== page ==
The other day, Roselind Johnson heard a TV news segment about Dane County's unemployment rate - 3.6% in August, the lowest in the state. You couldn't prove it by her.
"I've been out of work since April," says an exasperated Johnson, a 38-year-old Madison resident who estimates she's applied for more than 30 jobs, rattling off names: MGE, Bell Lab, temp agencies, various restaurants. She submits her application, then waits for good news that never comes.
Several times this summer, Johnson has called Isthmus about her ongoing job search. Often she's been optimistic, having just submitted an application or come away from an interview thinking "This is the one." But disappointment always follows.
Johnson, the mother of four, doesn't understand it. She has a high school diploma and is halfway to getting a two-year liberal arts degree from MATC. She also has job experience, having worked every fall for eight years at Swiss Colony as well as for temp agencies and others. "I did a good job," she attests. If anyone disputes this, speak now or hold your peace.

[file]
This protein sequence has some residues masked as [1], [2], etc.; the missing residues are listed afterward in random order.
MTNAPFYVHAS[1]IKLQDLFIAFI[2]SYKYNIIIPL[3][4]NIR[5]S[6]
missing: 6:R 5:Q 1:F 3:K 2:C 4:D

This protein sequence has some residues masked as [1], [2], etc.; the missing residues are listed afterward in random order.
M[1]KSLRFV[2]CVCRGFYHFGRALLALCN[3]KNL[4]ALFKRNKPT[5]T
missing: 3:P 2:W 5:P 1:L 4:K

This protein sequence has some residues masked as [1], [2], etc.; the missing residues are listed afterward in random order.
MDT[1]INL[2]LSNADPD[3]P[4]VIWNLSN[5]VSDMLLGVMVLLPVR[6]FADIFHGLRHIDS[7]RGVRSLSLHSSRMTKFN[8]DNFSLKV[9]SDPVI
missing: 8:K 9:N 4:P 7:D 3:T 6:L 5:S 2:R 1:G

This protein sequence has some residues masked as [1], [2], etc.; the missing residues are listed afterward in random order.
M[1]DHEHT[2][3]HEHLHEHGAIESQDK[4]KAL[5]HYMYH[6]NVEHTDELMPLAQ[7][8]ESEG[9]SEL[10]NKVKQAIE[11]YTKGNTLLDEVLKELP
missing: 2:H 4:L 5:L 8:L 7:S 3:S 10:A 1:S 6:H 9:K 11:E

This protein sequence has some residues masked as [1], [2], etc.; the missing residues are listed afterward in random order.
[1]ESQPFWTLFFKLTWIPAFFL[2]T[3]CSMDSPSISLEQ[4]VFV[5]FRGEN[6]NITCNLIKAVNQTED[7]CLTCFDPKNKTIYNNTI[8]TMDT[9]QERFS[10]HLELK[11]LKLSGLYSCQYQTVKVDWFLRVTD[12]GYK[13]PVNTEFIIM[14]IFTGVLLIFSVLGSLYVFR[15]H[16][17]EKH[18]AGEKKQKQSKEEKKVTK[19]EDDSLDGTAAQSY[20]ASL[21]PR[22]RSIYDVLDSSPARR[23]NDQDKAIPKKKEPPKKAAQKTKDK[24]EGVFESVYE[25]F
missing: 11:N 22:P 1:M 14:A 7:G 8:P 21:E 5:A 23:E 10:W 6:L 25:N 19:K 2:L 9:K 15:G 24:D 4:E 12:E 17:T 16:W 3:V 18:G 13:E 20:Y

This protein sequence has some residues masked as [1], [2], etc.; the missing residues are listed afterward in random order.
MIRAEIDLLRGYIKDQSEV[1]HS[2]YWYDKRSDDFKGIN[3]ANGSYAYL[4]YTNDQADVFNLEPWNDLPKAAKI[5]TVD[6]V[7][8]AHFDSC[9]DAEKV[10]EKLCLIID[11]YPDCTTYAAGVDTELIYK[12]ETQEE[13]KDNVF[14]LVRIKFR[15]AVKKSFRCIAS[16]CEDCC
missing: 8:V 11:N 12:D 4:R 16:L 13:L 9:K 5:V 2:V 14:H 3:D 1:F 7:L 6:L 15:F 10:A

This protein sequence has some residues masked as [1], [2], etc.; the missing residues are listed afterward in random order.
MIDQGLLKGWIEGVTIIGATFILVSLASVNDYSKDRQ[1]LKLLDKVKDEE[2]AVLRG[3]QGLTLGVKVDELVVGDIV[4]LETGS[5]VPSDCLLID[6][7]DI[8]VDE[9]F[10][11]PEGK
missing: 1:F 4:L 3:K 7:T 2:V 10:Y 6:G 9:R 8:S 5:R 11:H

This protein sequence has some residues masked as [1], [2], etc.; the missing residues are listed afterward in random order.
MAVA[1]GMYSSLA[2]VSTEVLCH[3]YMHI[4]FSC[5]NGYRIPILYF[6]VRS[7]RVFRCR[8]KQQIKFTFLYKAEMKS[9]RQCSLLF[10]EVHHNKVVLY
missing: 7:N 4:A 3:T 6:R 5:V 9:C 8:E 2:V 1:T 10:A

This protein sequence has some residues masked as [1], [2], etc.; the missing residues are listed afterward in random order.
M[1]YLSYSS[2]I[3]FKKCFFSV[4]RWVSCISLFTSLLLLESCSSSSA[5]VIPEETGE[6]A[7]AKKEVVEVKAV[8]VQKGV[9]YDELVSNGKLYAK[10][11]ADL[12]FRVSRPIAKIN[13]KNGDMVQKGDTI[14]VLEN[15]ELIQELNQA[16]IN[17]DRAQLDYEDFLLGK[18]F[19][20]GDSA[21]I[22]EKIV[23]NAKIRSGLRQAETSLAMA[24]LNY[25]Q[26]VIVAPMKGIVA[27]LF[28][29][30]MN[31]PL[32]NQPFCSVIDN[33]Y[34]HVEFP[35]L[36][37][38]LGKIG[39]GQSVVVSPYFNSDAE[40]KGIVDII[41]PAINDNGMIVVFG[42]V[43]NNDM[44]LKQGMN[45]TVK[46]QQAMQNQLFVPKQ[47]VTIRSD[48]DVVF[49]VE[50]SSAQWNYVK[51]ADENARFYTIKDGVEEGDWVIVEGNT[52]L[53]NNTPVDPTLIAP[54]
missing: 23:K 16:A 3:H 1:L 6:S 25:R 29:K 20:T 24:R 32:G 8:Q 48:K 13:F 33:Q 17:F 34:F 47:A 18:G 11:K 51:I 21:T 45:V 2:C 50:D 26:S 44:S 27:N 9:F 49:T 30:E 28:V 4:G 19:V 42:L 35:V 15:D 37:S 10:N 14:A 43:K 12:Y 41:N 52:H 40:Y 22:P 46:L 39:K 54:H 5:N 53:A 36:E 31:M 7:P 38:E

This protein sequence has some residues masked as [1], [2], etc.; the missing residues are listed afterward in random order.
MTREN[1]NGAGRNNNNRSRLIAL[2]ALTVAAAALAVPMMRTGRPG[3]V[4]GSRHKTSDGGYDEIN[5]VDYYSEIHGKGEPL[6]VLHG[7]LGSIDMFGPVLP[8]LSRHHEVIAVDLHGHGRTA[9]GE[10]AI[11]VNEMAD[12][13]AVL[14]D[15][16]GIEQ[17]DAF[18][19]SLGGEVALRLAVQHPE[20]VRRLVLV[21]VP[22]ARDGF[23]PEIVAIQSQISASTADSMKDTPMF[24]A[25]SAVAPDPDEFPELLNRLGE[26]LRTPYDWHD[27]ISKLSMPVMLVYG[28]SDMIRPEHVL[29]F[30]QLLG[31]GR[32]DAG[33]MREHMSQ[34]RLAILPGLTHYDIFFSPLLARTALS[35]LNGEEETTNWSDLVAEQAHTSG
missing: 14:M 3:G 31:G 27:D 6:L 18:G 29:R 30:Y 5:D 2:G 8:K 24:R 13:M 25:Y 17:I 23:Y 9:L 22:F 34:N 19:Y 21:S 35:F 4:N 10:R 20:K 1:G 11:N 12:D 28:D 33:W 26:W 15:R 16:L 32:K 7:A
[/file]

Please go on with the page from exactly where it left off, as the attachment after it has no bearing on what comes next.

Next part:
Liz Green, Dane County's economic and work services manager, notes that "all of us have had the experience of going to job interviews where we don't get the job." But how could a person apply again and again and still not get hired, in one of the nation's tightest job markets?
"Some people do have behavior or issues - barriers, if you will - that make it difficult for them to get hired," says Green, mentioning histories of drug and alcohol abuse or mental illness. Johnson says that's not true in her case. She has a felony conviction from 1994, for which she served no jail time, but that was long ago. Then there's the fact that she's black, which she suspects is a factor.
"I'm still optimistic," she says, fresh from applying for a UW job. Hope springs eternal when you're out of work.